The Beginning of the End of the Drug War?

Today marks a major milestone in American civilization, one that I hope spreads far and wide. Beginning as I write this, shops are opening all over the state of Colorado, dispensing marijuana legally. For the first time, this isn’t just about dispensing medical marijuana to people with special cards issued by a physician, either. Anyone over the age of 21 can walk into a licensed marijuana shop and buy up to an ounce for recreational use.

I’ll make a prediction. Some people will overdo it. Some will try to drive or do their job under the influence of marijuana, and will be arrested or fired as a result. But the world will not end, society will not fall into a spiral of despair, and it will actually end up being a net positive. The state will make a lot of money from business licenses and taxes, millions of dollars in commerce will boost economic fortunes, and law enforcement will save a ton of money on marijuana interdiction and enforcement of archaic laws that have no business in a free society. They might even have time to go after real criminals, for a change.

There’s only one problem, really. The federal government still has declared marijuana too dangerous to trust us with, which means the people in Colorado who are using it legally will have to tread a fine line. The feds have pretty much promised to keep their hands off, but when the presidency changes, who knows? The pot sold in Colorado shops is also grown in the shops and the state tracks and regulates every plant, so there is no interstate commerce issue to deal with. But as far as the federal government is concerned, marijuana shops cannot be seen as legitimate businesses for tax purposes.

This is the problem California had, and why he feds had to start raiding shops. It wasn’t to enforce federal marijuana laws, but rather, IRS rulings. Technically, making money from pot is fine, as long as you pay taxes, but you can’t take normal business deductions when you file. In California, the medical marijuana law allowed for small dispensaries only, but within a relatively short period of time, dispensaries were consolidating and networking and trying to run them as a very large business, and deducting business expenses, such as employee salaries and benefits, the costs of the plants, and depreciation for equipment used to grow it. The federal government wasn’t cracking down to enforce marijuana laws, but because the IRS issued a ruling, and they had to enforce it.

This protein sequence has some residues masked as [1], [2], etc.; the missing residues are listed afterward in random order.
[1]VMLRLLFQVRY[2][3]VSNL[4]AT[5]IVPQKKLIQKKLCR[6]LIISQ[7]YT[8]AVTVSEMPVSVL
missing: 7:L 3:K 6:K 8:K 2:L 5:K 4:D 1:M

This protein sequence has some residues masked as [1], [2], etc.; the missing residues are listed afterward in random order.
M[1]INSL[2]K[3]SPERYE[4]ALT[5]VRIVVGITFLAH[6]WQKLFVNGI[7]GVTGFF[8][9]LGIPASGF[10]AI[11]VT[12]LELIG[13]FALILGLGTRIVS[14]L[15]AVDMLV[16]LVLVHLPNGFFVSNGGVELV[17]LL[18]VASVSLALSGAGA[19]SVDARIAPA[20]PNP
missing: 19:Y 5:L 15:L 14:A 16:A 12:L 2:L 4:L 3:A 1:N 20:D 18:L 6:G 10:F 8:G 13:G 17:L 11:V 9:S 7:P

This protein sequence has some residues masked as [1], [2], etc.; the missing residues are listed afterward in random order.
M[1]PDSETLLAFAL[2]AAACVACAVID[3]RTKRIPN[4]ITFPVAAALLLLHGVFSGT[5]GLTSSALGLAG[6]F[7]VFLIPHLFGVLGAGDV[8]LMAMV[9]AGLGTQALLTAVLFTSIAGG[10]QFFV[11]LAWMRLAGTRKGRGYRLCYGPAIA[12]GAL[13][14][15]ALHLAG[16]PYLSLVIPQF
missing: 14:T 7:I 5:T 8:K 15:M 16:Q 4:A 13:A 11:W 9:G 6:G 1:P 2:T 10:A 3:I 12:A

The thing is, that crackdown was a good thing in the long run. We can’t have the federal government picking and choosing which laws to enforce and which  not to enforce. If we don’t like a law, we should work to change it. Marijuana laws need to be changed at the federal level. The “drug war” is asinine. Even if you think marijuana isn’t all that safe, it’s far safer than alcohol, and we’ve learned to co-exist with that pretty well.

But while drunks get a night in jail to sober up, and they’re given free taxi and bus rides to accommodate them, and a hugely important, legitimate multi-billion-dollar-per-year business, pot smokers get tossed in jail, and those who are accused of selling it run the risk of everything they own being confiscated. And yes, I said accused. If you are suspected of being a marijuana dealer, law enforcement can legally confiscate every dime you have, and you have to sue to get it back. Of course, you don’t have any money, so how do you sue? (Yet, here we are whining about phone metadata. Isn’t that ironic?)

Not only that, but while the US government collects billions in taxes from alcohol sales every year, marijuana interdiction and law enforcement costs us almost three times as much as we make from alcohol. If marijuana was legalized, regulated and taxed nationally as it is in Colorado, the savings to law enforcement and the tax revenue collected would result in a windfall of about $20 billion per year. Add in the savings from leaving prison to actual dangerous offenders and the value of truly draconian civil rights violations that occur, and the value of legalizing marijuana is priceless.

The drug war needs to be over. What’s happening in Colorado today is hopefully the beginning of the end. Let’s hope so.


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